This provides a good opportunity to share the ongoing woes of today’s air travelers. This is kindled freshly in my mind as I recently had long distance flights to Israel and back. Also, my son and daughter-in-law just arrived from California with stories.
But let’s start with this recent headline from the Chicago Tribune: “5 Reasons United Might Finally Be Improving Its On-Time Rate.” After all, United is the world’s second-largest airline. And let’s admit ... the friendly skies get less friendly if you keep showing up late! http://www.chicagotribune.com/business/ct-united-airlines-on-time-1113-biz-20151112-story.html
To the good credit side, United is making some progress under their new CEO. October was one of their best months in their history. On the poor performance side, this rough assessment: “In 2012, United botched its combination of the merged airlines' reservation systems, the technological backbone of an airline. For months, glitches and poor airport employee training led to rampant flight delays and cancellations. That damaged United’s profits as corporate customers fled to competitors.”
So the price of customer dissatisfaction supposedly means you lose business. But not so fast. There’s still a ways to go.
First, has anyone noticed the airline rows are narrower? Seats getting smaller? Legroom shorter? If you haven’t, you may not fly a lot.
These three scrunching techniques that bug paying customers drive improved profits for the airline. Forget the long lost meals on long domestic flights. Ignore those commercials showing comfy passengers on a plane. Get real…and get scrunched.
I’m an oversized customer to the airline. I’m around 6’2” tall and over 200 pounds. Fairly broad shoulders. On our recent Israel trip, I had an aisle seat, which helped me avoid crushing other passengers by climbing over them to get something overhead or use the washroom.
However, during the twelve hour flight, I mistakenly put my elbows on the arm rest. This resulted in cart bruising. Then there were the people bringing their luggage on board smashing my sides as they navigated to their seats. And the up-and-down-the-aisle bumps from passengers during the flight. Admittedly, I was in economy. But I was flying on the airline that used to brag they were something “special in the air”!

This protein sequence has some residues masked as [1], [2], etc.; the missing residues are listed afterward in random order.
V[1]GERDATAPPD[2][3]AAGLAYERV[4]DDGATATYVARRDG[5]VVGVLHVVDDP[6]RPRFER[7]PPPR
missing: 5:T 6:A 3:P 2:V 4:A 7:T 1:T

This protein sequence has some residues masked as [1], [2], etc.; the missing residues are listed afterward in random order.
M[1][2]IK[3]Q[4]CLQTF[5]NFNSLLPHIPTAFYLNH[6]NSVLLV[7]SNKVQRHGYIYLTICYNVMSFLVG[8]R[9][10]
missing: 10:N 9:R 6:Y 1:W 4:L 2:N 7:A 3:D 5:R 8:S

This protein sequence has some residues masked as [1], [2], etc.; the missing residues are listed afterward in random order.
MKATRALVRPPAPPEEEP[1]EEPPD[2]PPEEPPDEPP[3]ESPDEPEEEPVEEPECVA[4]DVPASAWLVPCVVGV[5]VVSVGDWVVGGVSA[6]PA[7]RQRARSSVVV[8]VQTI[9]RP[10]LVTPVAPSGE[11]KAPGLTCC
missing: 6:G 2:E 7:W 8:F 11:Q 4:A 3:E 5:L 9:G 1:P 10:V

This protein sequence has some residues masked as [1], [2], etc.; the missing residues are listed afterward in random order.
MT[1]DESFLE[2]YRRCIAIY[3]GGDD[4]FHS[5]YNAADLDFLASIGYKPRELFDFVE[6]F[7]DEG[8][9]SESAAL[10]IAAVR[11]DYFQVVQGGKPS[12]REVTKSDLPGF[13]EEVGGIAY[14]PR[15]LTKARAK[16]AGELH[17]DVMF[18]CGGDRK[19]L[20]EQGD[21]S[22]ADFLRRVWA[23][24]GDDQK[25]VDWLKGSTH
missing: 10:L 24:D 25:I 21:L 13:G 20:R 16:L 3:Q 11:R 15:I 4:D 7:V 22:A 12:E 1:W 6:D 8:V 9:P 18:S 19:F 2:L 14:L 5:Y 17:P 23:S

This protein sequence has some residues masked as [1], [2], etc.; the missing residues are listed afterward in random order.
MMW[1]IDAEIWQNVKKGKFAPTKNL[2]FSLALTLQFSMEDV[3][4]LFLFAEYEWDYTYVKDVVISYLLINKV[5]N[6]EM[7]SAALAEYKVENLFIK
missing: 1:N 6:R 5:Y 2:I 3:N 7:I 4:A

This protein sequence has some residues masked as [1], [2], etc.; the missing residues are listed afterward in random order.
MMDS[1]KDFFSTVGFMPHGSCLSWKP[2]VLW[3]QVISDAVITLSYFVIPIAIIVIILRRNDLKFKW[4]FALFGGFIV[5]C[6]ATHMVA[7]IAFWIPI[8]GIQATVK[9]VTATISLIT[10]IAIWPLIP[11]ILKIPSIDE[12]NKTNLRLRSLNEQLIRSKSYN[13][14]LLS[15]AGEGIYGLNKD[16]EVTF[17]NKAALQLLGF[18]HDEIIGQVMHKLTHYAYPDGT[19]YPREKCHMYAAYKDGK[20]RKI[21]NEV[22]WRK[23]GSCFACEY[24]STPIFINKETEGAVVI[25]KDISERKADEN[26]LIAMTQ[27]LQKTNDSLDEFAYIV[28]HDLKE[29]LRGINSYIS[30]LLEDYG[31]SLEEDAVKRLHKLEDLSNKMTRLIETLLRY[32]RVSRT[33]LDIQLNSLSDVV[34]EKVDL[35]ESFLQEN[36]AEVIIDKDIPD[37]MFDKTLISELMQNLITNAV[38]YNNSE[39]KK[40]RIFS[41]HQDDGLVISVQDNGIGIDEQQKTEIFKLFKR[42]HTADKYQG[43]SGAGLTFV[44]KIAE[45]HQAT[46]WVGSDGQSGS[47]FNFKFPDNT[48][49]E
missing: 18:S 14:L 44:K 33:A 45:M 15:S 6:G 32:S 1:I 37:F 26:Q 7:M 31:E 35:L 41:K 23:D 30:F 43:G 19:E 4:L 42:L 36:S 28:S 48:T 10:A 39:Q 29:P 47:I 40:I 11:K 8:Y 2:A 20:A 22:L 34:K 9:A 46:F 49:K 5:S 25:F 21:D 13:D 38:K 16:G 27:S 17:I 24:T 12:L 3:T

But among the worst passenger offenses these days is the boarding procedure. On these same flights, you are put into groups. Pity those in “Group 5.” You might have considered traveling with the bags.
Priority boarding now offers early access to about ten groups BEFORE they get to the Group 1 ticket holders. This includes any of the airlines’ favored status people. I was in the “Oh, are you actually flying with us?” group. It was my fellow passengers, however, who got the brunt of the problem.
These days, the airlines let you bring rollerboard suitcases on to cram in the overhead compartments. If you are in the highly favored groups, your super size bags usually get on — even if you take up all the space to the end of the plane. This leaves NO room for the bags of the later boarders. So the airline requires these poor folks to now check their bag before getting on the plane. Sayonara, needed travel items! Many tail end customers had to check bags.
One in our group had her medications in said bag. She was told there was “no room in the bin.” (Sounds like a modern day Christmas story.) This was on the short flight. BUT…since her bag was being automatically sent now to its “final destination,” she was without her travel bag until we arrived in Israel! Her pleas earned no sympathy.
This is, of course, a fixable problem in two ways. Keep your on board luggage privileges the same, and order planes with bigger capacity. OR…change those baggage size rules so that customers don’t take their wardrobe on the plane. I have been flying for years. This has become a more recent problem because business travelers don’t want to wait for luggage. And who can blame them? (That is an issue to be addressed next week.)
Regrettably, these issues of crammed in customers and oversized luggage in the bins is unlikely to get resolved without customer revolt. As long as people are willing to pay for being mistreated, the treatment won’t change.
The Bible, of course, says nothing about elbow and legroom. Or overhead bins. Or on-time flights. It does, however, encourage good treatment. Try this: “When a stranger sojourns with you in your land, you shall not do him wrong.” (Leviticus 19:33, ESV)
And for goodness sake, don’t lose his luggage!
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